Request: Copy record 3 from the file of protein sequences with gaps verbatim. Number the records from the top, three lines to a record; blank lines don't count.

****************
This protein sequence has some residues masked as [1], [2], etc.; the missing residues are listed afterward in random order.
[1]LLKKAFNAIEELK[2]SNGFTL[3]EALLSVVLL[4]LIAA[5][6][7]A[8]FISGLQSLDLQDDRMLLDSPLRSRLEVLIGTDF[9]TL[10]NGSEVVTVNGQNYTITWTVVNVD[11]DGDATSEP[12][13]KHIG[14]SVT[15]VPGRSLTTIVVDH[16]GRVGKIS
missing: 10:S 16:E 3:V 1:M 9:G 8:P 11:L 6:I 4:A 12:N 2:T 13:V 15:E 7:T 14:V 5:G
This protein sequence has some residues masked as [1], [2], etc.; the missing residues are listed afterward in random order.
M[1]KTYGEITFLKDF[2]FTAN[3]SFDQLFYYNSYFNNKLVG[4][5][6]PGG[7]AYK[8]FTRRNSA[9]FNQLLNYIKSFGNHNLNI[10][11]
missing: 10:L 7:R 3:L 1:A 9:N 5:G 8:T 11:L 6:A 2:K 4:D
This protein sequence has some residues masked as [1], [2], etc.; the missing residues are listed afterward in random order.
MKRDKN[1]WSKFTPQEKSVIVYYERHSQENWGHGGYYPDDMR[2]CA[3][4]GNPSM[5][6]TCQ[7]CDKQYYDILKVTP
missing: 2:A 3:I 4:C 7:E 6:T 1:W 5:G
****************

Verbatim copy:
This protein sequence has some residues masked as [1], [2], etc.; the missing residues are listed afterward in random order.
MKRDKN[1]WSKFTPQEKSVIVYYERHSQENWGHGGYYPDDMR[2]CA[3][4]GNPSM[5][6]TCQ[7]CDKQYYDILKVTP
missing: 2:A 3:I 4:C 7:E 6:T 1:W 5:G